VectorBiTE scientists from the QDEC Lab Group at the University of Florida have now published a study on seasonal and daily patterns in human biting rates of mosquito taxa capable of malaria transmission in Southern Ecuador. In collaboration with SUNY Upstate Medical University and the Ecuadorian Ministry of Health, the data for this study were collected during a massive effort to eradicate local transmission of malaria in Ecuador’s Southern coast during the 2000’s, resulting in successfully eliminating autochthonous transmission in this region. Although no transmission of malaria has been detected in Ecuador’s southern coast since 2011, mosquito-borne diseases such as malaria, dengue, and other viruses remain a major threat to people’s livelihoods throughout Latin American, which makes it crucial to prevent reestablishment of these diseases where local infection has been eliminated.
Surveillance is key to assessing and maintaining elimination status. Because it is extremely difficult to directly monitor mosquito populations and the pathogens carried by them, vector-borne diseases are often monitored through case numbers of human infections. This adds an additional layer of uncertainty: Infections may be asymptomatic, and access to health care is unevenly distributed, leading to reporting biases. Furthermore, once local elimination is achieved, relying on human case reports means reestablishment can only be detected after transmissions and infections have occurred, leaving limited options for preventative vector control measures. It is therefore important to not only monitor infections themselves, but also the potential for mosquito-borne transmission, or the risk of infectious bites on humans. This risk is often quantified by observing human bite rates or human landing rates. While these do not directly measure infections, they are often cited as a proxy for species presence, density of blood-seeking females, and thus the capacity for disease transmission.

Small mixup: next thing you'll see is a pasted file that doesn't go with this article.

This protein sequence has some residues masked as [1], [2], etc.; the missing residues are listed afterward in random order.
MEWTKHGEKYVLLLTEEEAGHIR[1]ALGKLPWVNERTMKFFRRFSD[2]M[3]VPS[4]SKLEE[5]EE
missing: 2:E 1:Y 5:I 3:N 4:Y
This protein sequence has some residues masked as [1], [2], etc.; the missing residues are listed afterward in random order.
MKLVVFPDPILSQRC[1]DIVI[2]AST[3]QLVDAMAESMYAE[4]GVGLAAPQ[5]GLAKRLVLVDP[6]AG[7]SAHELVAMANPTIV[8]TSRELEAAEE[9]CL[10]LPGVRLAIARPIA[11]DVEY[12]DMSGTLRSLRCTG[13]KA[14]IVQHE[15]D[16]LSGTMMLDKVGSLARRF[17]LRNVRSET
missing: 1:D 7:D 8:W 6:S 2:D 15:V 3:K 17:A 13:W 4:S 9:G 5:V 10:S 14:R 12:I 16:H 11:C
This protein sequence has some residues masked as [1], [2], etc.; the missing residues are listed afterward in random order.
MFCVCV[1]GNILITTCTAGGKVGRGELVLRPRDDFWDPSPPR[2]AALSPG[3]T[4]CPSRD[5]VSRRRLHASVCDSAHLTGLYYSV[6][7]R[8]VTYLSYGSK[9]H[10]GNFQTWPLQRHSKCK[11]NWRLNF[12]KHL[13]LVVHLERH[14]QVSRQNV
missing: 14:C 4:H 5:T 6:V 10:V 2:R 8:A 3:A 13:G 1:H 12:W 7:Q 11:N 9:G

Collecting data on human biting rate in the field poses an ethical dilemma, as field technicians are exposed to the risk of disease transmission. Bite rates in this study were estimated from human landing catch (HLC), where technicians equipped with stockings collected mosquitoes with an aspirator as they landed. These counts were taken hourly both inside and outside of residential buildings across five localities. Because not all mosquito taxa occur at all times and at all study sites, such datasets often exhibit a large proportion of zeros, i.e. observational periods where the observer was not bitten at all by one or more taxa. Elsewhere the observer may sit near a site that is favourable for mosquito breeding and experience many bites in an observational period. Such data are challenging to model with traditional statistical models, because the surplus zeroes, as well as the occasional large counts are not captured by commonly used probability distributions, lead to biased estimates of mean biting rates.